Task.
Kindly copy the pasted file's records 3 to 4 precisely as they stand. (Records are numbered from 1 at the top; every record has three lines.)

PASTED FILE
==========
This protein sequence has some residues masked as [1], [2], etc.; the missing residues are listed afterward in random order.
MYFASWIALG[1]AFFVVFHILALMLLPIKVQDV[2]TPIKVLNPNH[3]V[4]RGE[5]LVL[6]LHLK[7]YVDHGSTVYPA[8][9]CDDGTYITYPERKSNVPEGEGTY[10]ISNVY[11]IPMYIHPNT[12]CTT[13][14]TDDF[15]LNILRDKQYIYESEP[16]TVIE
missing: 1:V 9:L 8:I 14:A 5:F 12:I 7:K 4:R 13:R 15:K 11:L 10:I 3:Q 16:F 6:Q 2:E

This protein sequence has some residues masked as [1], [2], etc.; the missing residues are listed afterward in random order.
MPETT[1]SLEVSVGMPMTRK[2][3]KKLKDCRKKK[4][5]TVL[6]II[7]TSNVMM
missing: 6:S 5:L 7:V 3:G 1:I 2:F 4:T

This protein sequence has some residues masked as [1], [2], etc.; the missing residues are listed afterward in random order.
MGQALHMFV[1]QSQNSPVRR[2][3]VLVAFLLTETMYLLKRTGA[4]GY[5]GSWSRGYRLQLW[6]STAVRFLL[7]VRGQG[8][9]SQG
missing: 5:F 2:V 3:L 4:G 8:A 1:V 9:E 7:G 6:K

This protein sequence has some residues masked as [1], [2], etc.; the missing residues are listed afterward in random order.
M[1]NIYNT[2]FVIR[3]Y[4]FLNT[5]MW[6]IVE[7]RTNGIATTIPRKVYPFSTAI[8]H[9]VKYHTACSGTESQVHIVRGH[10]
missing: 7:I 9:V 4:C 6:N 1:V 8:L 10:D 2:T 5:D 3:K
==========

This protein sequence has some residues masked as [1], [2], etc.; the missing residues are listed afterward in random order.
MGQALHMFV[1]QSQNSPVRR[2][3]VLVAFLLTETMYLLKRTGA[4]GY[5]GSWSRGYRLQLW[6]STAVRFLL[7]VRGQG[8][9]SQG
missing: 5:F 2:V 3:L 4:G 8:A 1:V 9:E 7:G 6:K

This protein sequence has some residues masked as [1], [2], etc.; the missing residues are listed afterward in random order.
M[1]NIYNT[2]FVIR[3]Y[4]FLNT[5]MW[6]IVE[7]RTNGIATTIPRKVYPFSTAI[8]H[9]VKYHTACSGTESQVHIVRGH[10]
missing: 7:I 9:V 4:C 6:N 1:V 8:L 10:D 2:T 5:D 3:K